Praetorian, an Austin-based cybersecurity company, announced this morning a $10 million Series A round of funding.
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A few things stood out to me about this round. For one, its investors. Austin-based Bill Wood Ventures and consulting giant McKinsey & Company put money in the round. McKinsey is not known for investing in startups, so this is a bit unusual. In fact, according to its Crunchbase profile, the firm has only previously invested in seven other startups since it was founded in 1926. (Notably, three of those investments took place last year.)
As part of the funding, Praetorian has formed a partnership with McKinsey “to help clients solve complex cybersecurity challenges and secure innovation.” In a written statement, McKinsey said it selected Praetorian for investment “due to its client-first culture, strong brand reputation, organizational sophistication and technical talent density.”
Another notable thing about this round is that Praetorian is yet another example of a previously bootstrapped company that had achieved profitability and cash flow positive operations before taking external capital. Last year, Toronto’s 1Password made headlines for its $200 million Series A raise after 14 years of bootstrapping and profitability. That prompted me to talk to other founders of profitable startups who waited to take on external capital.
In its own words, Praetorian provides a suite of security solutions aimed at helping clients solve cybersecurity problems across their enterprise and product portfolios.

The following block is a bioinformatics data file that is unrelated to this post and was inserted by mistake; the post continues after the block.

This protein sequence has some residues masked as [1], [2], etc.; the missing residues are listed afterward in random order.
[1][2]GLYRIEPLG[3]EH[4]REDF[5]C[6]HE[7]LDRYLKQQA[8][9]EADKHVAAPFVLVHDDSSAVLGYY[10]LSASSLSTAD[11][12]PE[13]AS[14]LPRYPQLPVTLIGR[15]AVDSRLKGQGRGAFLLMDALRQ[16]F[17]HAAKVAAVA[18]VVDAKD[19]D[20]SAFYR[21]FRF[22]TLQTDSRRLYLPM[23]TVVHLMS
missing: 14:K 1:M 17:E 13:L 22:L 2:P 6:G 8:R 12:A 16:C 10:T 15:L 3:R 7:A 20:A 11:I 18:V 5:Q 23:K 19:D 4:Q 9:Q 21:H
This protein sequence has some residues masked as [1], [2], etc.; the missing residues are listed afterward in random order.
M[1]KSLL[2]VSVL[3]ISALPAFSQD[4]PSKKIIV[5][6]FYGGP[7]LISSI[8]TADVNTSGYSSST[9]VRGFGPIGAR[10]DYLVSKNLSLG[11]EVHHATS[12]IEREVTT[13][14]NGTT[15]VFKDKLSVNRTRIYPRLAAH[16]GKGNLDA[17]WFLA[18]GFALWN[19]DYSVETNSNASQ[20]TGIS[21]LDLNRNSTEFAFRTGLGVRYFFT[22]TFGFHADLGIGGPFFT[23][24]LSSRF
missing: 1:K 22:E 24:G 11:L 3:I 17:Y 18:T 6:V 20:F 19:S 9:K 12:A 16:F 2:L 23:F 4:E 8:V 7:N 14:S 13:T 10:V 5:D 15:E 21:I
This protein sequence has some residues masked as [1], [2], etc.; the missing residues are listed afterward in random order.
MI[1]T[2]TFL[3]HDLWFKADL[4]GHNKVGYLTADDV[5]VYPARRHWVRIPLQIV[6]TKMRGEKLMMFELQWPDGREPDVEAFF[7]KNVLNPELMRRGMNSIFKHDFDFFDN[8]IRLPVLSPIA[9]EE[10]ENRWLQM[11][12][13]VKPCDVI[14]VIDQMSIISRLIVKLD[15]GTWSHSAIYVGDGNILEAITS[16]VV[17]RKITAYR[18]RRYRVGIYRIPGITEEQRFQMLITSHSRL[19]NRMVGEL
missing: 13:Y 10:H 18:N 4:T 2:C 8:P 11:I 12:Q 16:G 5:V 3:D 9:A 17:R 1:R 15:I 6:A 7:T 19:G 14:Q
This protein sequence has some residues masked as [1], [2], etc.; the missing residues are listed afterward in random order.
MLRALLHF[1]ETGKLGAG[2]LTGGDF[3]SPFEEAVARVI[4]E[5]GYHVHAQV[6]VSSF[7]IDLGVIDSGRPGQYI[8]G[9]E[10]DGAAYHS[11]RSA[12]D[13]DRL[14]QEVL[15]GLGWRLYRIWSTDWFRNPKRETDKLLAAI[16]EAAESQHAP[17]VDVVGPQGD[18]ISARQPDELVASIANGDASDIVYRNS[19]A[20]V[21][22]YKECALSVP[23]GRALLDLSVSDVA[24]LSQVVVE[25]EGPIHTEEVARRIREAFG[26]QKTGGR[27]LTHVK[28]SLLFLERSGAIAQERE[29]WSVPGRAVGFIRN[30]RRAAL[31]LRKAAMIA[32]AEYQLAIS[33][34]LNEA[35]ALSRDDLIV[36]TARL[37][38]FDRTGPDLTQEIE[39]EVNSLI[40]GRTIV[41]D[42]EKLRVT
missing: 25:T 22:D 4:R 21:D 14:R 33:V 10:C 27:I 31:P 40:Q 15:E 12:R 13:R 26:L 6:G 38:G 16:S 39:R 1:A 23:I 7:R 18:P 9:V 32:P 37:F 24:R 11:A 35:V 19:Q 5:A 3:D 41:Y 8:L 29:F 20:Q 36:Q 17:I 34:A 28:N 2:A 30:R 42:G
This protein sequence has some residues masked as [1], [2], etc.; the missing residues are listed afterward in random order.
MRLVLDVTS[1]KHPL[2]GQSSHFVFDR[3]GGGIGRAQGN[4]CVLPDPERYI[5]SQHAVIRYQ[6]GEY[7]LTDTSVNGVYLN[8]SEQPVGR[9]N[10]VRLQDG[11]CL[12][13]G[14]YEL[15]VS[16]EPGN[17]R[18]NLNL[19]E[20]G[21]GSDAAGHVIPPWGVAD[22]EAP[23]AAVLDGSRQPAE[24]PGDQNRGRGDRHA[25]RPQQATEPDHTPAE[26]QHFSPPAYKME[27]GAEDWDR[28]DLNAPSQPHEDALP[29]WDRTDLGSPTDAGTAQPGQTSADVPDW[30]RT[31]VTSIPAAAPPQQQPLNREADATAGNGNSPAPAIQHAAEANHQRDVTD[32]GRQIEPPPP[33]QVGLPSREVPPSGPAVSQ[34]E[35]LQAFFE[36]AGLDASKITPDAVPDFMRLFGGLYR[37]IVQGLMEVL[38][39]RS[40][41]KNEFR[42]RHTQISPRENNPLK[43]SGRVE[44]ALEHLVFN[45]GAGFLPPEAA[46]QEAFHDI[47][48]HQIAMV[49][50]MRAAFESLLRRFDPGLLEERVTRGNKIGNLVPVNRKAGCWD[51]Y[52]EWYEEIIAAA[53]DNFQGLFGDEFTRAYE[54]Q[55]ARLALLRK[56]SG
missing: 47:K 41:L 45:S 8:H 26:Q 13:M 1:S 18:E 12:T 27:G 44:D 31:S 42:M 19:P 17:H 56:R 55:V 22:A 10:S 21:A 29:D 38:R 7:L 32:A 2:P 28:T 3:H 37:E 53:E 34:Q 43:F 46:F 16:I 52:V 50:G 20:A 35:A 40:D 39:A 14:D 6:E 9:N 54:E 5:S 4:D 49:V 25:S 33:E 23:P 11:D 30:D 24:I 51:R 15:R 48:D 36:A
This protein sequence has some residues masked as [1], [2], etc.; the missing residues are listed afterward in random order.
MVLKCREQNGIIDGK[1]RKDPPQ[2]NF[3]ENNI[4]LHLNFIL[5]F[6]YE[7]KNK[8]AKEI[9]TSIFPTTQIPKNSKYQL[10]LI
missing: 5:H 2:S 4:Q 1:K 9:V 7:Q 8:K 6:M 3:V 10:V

Praetorian declined to answer questions around the funding but we were able to glean some information around its growth metrics from its Inc. 5000 profile. The company, as of August 2019, reported year-over-year growth of 179 percent with revenue of $12.4 million. Customers – which range from the Fortune 1000 to venture-backed startups – include Zoom, Google, Microsoft, Samsung and WP Engine, among others.
Praetorian Founder and CEO Nathan Sportsman said he had “no intention of ever raising outside capital … having achieved profitability and cash flow positive operations through eight years of bootstrapping.”
But the company reconsidered after “being introduced to partners that brought value far beyond a capital injection.”
Kevin Buehler, senior partner and global leader of McKinsey’s cybersecurity practice, said the consulting firm was “deeply impressed with Praetorian’s distinctive capabilities in security architecture and engineering.”
Illustration: Li-Anne Dias